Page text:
Hospice and palliative care goals
More than a place, hospice care is a philosophy that is now called "palliative care." Dictionary.com defines a hospice as "A program that provides palliative care and attends to the emotional and spiritual needs of terminally ill patients at an inpatient facility or at the patient's home," and the Cancer Web Internet site defines a hospice as "An institution that provides a centralized program of palliative and supportive services to dying persons and their families, in the form of physical, psychological, social, and spiritual care; such services are provided by an interdisciplinary team of professionals and volunteers who are available at home and in specialized inpatient settings. Origin: L. Hospitium, hospitality, lodging, fr. Hospes, guest"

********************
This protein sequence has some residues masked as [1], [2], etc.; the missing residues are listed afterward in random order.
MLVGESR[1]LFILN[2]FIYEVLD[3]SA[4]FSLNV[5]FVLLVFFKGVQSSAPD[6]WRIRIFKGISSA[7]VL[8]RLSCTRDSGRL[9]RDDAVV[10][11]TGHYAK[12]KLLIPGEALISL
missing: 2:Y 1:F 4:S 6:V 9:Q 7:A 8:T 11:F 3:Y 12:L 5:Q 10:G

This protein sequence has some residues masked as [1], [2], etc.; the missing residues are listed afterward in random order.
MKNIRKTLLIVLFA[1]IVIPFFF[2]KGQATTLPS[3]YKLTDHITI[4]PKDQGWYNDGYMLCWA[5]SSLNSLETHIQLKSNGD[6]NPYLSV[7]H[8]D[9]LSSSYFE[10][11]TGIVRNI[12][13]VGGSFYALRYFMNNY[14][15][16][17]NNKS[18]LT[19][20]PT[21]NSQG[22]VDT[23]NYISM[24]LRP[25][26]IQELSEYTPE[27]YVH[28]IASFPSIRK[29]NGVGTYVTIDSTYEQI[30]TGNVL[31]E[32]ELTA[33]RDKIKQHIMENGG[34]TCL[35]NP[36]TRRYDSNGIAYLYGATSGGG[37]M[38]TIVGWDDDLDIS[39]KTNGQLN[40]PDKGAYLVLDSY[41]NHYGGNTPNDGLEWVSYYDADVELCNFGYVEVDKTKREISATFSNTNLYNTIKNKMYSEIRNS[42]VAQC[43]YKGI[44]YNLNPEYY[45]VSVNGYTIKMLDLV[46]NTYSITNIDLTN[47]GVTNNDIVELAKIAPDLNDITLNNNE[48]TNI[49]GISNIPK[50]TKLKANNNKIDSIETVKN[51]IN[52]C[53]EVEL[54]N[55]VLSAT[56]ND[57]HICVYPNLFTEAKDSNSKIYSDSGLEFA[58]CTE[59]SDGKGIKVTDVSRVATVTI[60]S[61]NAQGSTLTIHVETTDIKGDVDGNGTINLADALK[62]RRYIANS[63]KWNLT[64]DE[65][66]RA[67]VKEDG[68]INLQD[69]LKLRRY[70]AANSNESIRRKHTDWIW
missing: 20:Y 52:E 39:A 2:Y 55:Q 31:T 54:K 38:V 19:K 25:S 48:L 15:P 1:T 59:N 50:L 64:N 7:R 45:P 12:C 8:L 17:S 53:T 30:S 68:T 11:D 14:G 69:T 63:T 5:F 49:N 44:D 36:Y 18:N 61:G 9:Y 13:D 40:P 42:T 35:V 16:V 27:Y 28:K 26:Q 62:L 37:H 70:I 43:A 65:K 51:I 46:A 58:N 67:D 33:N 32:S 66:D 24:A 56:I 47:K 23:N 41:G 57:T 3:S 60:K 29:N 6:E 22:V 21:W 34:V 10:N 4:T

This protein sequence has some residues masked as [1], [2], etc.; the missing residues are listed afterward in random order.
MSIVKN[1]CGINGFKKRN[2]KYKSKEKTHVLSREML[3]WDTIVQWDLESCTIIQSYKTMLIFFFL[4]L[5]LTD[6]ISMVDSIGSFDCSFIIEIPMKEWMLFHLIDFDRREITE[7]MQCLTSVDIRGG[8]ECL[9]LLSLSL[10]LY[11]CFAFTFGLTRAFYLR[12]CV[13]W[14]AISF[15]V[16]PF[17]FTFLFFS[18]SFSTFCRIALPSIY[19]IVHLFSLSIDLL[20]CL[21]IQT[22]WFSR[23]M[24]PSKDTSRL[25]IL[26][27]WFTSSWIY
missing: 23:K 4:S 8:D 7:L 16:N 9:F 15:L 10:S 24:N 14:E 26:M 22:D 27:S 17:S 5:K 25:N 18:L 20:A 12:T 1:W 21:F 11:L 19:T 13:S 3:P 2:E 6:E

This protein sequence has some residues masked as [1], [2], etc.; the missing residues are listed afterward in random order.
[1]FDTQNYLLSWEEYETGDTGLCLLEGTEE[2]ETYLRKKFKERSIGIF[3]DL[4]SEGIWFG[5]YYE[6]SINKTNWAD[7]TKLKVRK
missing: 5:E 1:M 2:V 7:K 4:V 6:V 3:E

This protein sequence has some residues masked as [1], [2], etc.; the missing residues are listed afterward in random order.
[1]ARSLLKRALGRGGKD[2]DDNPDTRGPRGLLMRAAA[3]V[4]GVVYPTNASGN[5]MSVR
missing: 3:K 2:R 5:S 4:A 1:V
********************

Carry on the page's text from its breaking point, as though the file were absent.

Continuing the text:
Palliative care neither aims to hasten death nor to postpone death. It is characterized by concern for symptom relief and promotion of general well-being and spiritual, psychological and social comfort for the person with a life-threatening or life-limiting illness. The need to maintain quality of life has become increasingly important, not just in the dying stages, but also in the weeks, months and years before death. As the worldwide increase in life expectancy has led to a corresponding increase in the incidence of age-related chronic illnesses and palliative care increasingly cares for patients with illnesses other than cancer such as motor neurone disease and heart failure. The patient and family are both the focus of palliative care, with emphasis placed upon the well-being of family caregivers as well as the patient. In addition, palliative care is no longer restricted to adults and many teams and hospices now exist for children of any age.
Palliative care has been described as "Intensive care without the hardware."